Objective: To evaluate the safety and efficacy of induced hypertension in patients with acute ischemic stroke.
Methods: In this multicenter randomized clinical trial, patients with acute noncardioembolic ischemic stroke within 24 hours of onset who were ineligible for revascularization therapy and those with progressive stroke during hospitalization were randomly assigned (1:1) to the control and intervention groups. In the intervention group, phenylephrine was administered intravenously to increase systolic blood pressure (SBP) up to 200 mm Hg. The primary efficacy endpoint was early neurologic improvement (reduction in NIH Stroke Scale [NIHSS] score of ≥2 points during the first 7 days). The secondary efficacy endpoint was a modified Rankin Scale score of 0 to 2 at 90 days. Safety outcomes included symptomatic intracranial hemorrhage/edema, myocardial infarction, and death.
Results: In the modified intention-to-treat analyses, 76 and 77 patients were included in the intervention and control groups, respectively. After adjustment for age and initial stroke severity, induced hypertension increased the occurrence of the primary (odds ratio 2.49, 95% confidence interval [CI] 1.25-4.96, p = 0.010) and secondary (odds ratio 2.97, 95% CI 1.32-6.68, p = 0.009) efficacy endpoints. Sixty-seven (88.2%) patients of the intervention group exhibited improvements in NIHSS scores of ≥2 points during induced hypertension (mean SBP 179·7 ± 19.1 mm Hg). Safety outcomes did not significantly differ between groups.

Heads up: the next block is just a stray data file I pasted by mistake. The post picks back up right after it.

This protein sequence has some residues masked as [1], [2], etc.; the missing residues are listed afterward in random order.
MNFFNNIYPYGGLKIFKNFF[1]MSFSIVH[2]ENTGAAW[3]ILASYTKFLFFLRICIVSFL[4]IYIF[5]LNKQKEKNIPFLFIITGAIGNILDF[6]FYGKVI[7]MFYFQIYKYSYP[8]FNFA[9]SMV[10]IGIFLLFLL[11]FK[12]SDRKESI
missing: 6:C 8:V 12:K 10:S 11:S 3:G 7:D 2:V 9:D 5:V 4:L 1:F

Conclusion: Among patients with noncardioembolic stroke who were ineligible for revascularization therapy and those with progressive stroke, phenylephrine-induced hypertension was safe and resulted in early neurologic improvement and long-term functional independence.
Clinicaltrialsgov identifier: NCT01600235.
Classification of evidence: This study provides Class III evidence that for patients with acute ischemic stroke, therapeutic-induced hypertension increases the probability of early neurologic improvement.
© 2019 American Academy of Neurology.
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